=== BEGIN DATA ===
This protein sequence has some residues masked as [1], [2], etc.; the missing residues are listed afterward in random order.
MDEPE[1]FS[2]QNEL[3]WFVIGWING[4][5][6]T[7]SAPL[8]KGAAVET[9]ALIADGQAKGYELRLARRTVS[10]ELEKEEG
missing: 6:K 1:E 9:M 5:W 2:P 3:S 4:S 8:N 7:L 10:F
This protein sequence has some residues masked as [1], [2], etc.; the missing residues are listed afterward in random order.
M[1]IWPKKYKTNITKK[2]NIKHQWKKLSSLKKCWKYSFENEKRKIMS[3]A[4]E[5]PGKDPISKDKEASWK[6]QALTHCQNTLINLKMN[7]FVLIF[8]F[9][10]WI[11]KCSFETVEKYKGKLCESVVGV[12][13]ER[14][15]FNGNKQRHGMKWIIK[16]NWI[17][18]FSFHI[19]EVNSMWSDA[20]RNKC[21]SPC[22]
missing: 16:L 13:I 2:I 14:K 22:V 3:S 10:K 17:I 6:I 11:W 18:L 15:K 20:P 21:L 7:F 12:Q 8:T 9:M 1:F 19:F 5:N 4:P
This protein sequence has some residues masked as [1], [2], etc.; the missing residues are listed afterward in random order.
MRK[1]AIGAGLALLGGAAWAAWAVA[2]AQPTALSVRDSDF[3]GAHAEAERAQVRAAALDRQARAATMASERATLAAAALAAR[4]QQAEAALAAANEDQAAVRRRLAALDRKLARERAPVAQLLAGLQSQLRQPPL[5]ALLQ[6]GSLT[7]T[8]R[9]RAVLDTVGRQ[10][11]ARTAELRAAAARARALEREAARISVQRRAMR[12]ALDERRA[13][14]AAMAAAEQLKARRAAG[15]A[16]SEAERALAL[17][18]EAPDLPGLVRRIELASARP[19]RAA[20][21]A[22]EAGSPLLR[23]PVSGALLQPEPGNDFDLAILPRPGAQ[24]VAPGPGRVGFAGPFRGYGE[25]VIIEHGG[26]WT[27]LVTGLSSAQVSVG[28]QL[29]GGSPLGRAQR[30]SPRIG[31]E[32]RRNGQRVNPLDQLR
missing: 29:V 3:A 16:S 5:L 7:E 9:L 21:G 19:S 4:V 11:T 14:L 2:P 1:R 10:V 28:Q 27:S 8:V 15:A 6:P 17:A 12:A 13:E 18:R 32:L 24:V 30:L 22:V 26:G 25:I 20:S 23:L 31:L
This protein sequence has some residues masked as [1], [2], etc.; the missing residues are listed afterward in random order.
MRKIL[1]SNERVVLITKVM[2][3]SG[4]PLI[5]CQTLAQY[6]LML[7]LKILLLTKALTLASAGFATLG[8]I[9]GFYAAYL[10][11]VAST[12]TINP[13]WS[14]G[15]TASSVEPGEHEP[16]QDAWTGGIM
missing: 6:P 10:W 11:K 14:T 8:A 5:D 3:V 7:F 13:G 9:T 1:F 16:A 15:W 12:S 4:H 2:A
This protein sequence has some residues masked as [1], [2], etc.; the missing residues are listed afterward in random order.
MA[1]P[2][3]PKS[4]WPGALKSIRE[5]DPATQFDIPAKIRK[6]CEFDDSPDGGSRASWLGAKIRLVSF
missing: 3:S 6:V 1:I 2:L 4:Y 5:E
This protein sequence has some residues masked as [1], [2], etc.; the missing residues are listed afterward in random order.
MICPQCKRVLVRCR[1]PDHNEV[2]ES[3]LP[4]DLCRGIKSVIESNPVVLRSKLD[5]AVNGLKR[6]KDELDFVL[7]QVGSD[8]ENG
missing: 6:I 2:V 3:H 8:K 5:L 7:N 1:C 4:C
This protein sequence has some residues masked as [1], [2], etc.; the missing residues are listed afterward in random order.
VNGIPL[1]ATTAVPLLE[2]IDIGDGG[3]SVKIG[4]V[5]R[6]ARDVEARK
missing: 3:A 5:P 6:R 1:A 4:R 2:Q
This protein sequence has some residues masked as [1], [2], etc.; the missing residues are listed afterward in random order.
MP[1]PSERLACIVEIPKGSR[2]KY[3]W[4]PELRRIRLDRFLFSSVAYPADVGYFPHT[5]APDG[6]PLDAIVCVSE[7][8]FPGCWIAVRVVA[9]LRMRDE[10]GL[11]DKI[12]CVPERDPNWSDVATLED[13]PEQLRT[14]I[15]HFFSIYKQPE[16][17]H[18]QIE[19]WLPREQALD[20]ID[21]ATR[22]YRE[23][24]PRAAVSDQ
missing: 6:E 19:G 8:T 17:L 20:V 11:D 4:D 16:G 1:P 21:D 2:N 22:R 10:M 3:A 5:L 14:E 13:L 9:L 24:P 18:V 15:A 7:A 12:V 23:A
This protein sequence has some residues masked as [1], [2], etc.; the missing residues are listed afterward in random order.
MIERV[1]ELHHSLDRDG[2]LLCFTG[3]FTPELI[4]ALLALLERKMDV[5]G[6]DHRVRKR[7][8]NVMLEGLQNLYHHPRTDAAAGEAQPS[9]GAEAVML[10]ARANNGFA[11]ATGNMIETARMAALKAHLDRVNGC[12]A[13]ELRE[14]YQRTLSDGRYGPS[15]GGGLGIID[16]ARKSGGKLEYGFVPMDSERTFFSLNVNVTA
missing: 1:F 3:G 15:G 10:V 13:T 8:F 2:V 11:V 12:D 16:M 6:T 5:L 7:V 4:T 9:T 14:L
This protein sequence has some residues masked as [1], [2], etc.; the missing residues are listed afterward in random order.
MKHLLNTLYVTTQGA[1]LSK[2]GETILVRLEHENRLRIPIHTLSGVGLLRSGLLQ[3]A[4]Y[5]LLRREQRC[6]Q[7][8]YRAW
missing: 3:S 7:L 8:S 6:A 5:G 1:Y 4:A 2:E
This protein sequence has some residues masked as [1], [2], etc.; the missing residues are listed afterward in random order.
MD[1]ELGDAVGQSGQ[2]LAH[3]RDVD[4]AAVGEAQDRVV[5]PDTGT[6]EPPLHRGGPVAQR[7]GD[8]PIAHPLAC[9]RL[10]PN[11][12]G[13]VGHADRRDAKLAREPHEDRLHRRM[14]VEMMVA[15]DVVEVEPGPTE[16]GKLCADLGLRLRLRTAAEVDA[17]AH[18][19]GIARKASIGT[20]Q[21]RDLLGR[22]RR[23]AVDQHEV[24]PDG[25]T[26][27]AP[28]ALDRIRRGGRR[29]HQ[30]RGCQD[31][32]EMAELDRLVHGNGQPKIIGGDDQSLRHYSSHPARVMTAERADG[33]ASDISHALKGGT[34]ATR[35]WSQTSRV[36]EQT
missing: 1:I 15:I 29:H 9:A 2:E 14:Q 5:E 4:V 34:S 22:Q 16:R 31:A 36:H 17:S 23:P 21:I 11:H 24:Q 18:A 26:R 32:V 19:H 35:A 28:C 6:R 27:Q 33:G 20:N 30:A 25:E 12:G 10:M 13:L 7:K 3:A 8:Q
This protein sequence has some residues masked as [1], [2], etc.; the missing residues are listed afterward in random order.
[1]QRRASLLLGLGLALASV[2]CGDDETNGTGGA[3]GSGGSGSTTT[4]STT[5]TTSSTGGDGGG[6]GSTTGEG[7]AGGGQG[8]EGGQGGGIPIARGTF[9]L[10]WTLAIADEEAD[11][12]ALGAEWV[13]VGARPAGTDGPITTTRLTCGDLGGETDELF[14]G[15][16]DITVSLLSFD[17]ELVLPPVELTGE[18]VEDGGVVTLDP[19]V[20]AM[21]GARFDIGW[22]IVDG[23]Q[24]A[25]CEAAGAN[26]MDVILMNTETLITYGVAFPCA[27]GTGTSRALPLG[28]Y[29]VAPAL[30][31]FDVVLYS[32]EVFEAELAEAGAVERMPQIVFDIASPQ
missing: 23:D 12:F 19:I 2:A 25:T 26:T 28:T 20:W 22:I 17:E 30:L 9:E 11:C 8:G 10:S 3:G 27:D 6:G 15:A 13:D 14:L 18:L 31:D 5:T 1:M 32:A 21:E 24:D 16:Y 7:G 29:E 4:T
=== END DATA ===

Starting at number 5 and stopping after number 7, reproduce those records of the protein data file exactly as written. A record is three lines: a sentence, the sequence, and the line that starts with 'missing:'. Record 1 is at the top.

This protein sequence has some residues masked as [1], [2], etc.; the missing residues are listed afterward in random order.
MA[1]P[2][3]PKS[4]WPGALKSIRE[5]DPATQFDIPAKIRK[6]CEFDDSPDGGSRASWLGAKIRLVSF
missing: 3:S 6:V 1:I 2:L 4:Y 5:E
This protein sequence has some residues masked as [1], [2], etc.; the missing residues are listed afterward in random order.
MICPQCKRVLVRCR[1]PDHNEV[2]ES[3]LP[4]DLCRGIKSVIESNPVVLRSKLD[5]AVNGLKR[6]KDELDFVL[7]QVGSD[8]ENG
missing: 6:I 2:V 3:H 8:K 5:L 7:N 1:C 4:C
This protein sequence has some residues masked as [1], [2], etc.; the missing residues are listed afterward in random order.
VNGIPL[1]ATTAVPLLE[2]IDIGDGG[3]SVKIG[4]V[5]R[6]ARDVEARK
missing: 3:A 5:P 6:R 1:A 4:R 2:Q